Three items appeared last week that make me wonder if The Onion is surreptitiously acquiring science journals and trade publications. Here’s what one, “ScienceNordic” says it does on its home page:

Our team of experienced science reporters and editors follow the regional scientific communities closely, and report constantly and relentlessly on the latest and greatest discoveries.

NEWS FLASH #1: According to ScienceNordic, global obesity is caused by eating too much. Eating too much is caused by increasing concentrations of atmospheric carbon dioxide.

Surely one of the “latest and greatest discoveries” of our time! To wit: a Danish researcher, Lars-Georg Hersoug and his colleagues at the University of Copenhagen put six—count em’—six volunteers into rooms either with ambient carbon dioxide or elevated concentrations. After seven hours, they could eat whatever they wanted. Those who breathed higher CO2 ate six percent more. Call ScienceNordic!!

Yeah. This is what masquerades as environmental science these days. Allowing for an equal number of controls means that only three individuals were in each group. There is simply no way that these results have any statistical validity, but, hey, we’re talking about carbon dioxide, the death gas. Forget suing McDonald’s for obesity, Exxon-Mobil has a lot more dough!

Furthering my hypotheses about The Onion, you have to wonder if it has bought Geophysical Research Letters from the American Geophysical Union.

NEWS FLASH #2: Models that don’t work provide “useful estimates” for engineers.

Huh? But, indeed, a recent edition of GRL contains a paper by Francina Dominguez of the University of Arizona (with three co-authors) on changes in winter precipitation for the western U.S. predicted by regional climate models. They compared the observed average and historical 50-year record daily rainfall to values simulated by eight climate models. Gaze and weep:

Area-averaged mean (left) and 50-year maximum expected daily rainfall (right) for four western regions plus the entire area (“all”). The black marks are the models and the red dots are reality. This is what climate model failure looks like.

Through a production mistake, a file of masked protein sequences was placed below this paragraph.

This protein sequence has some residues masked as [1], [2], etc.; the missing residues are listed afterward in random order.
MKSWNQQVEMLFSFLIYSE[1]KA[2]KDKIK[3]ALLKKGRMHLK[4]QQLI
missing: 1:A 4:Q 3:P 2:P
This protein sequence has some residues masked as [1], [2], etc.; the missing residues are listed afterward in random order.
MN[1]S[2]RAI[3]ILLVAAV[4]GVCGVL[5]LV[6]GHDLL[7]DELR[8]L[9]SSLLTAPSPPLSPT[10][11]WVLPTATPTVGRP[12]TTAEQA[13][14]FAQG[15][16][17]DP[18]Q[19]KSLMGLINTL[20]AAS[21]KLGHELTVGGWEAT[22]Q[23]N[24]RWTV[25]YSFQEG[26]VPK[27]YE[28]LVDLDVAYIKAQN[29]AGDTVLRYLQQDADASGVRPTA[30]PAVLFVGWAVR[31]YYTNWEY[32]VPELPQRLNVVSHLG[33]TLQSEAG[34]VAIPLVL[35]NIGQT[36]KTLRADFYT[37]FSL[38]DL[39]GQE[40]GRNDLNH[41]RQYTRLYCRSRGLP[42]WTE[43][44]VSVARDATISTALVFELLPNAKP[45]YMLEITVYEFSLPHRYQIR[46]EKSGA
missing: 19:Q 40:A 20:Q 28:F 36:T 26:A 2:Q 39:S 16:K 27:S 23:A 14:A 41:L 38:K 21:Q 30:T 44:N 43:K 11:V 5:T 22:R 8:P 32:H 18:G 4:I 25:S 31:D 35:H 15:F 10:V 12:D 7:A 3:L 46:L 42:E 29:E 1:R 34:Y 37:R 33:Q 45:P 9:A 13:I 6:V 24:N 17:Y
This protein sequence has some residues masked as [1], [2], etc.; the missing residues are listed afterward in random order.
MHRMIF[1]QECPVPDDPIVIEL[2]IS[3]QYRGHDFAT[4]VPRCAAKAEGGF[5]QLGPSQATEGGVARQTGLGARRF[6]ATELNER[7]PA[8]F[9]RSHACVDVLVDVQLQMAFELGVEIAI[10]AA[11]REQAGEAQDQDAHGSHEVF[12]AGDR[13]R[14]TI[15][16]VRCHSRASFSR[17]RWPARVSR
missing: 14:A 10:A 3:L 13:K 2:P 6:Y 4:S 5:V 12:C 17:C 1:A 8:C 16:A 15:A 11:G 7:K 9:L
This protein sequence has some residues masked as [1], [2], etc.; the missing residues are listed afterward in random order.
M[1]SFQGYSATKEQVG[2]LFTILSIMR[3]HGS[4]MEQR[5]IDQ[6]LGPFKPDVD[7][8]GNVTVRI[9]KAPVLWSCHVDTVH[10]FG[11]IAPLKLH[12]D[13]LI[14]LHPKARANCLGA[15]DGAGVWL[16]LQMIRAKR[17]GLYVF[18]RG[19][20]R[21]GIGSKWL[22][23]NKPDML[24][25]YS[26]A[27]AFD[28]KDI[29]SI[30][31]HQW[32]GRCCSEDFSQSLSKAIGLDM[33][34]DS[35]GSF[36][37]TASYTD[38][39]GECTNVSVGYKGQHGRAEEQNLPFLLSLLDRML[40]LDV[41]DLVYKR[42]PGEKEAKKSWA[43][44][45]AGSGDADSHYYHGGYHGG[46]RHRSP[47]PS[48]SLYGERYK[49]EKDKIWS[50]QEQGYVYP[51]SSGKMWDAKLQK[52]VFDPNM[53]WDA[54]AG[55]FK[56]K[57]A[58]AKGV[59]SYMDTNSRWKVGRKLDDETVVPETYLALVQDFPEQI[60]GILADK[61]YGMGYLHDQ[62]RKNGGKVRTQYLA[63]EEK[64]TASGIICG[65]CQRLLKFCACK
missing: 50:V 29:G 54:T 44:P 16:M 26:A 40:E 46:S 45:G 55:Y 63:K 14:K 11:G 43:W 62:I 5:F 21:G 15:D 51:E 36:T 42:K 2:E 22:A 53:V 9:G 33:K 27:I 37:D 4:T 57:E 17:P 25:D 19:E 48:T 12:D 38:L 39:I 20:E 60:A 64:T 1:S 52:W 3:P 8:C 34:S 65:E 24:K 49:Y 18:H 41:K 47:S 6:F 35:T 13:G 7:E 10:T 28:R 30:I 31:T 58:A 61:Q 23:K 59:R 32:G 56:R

Damn the data! Full speed ahead!! Despite the fact that the models don’t work, they go on to generate estimates of the differences in daily and extreme precipitation projected for the middle of this century compared to the recent past. This is not “useful” information. It is bad information.

NEWS FLASH #3: A great idea: “1984” in 2084.

People were horrified that the socialist dystopia in George Orwell’s 1984 employed sophisticated “science” for behavioral modification and social integration. S. Matthew Liao of New York University and two colleagues think such things in fact should be considered because global warming is so horrible.

They write in the journal Ethics, Policy and Environment, “our central aim here is to show that human engineering deserves consideration alongside other solutions in the debate about how to solve the problem of climate change”; they then propose some examples that they think are feasible, including

  • a pill or a patch that would induce nausea when people eat meat
  • embryo selection or hormonal modification to make people smaller
  • drugs to enhance empathy and altruism, because “higher empathy levels correlate with stronger environmental behaviors”
  • a fixed allocation of greenhouse gas emissions per family to limit the number of children

In an interview in The Atlantic, Liao vociferously asserted that he does not think that these changes should be mandated, rather he says they should be “modifications borne of individual choices”. In his paper he is a bit more specific:

As we envisage it, human engineering would be a voluntary activity — possibly supported by incentives such as tax breaks or sponsored health care — rather than a coerced, mandatory activity.

Excuse me, but charging people higher taxes for not taking a pill that makes them sick, for not aborting embryos that may become tall children, for not taking drugs to care about global warming, and for not limiting progeny is nothing but coercive.

Astoundingly, Mr. Liao argues that the nausea pill enhances liberty because people who want a steak will make decisions based upon that desire, rather than “truly deciding” to be coerced by a state-incentivized drug. In Mr. Liao’s world, like George Orwell’s, freedom is slavery.

Count me out on this one. Hopefully, The Onion or whoever will stop publishing papers providing “useful estimates” for engineers based on models that do not work. And while we are at it, we could actually take a little responsibility for our weight, instead of blaming Exxon-Mobile [sic].

—Patrick J. Michaels is a senior fellow in environmental studies at the Cato Institute. This commentary first appeared on and is reprinted by permission.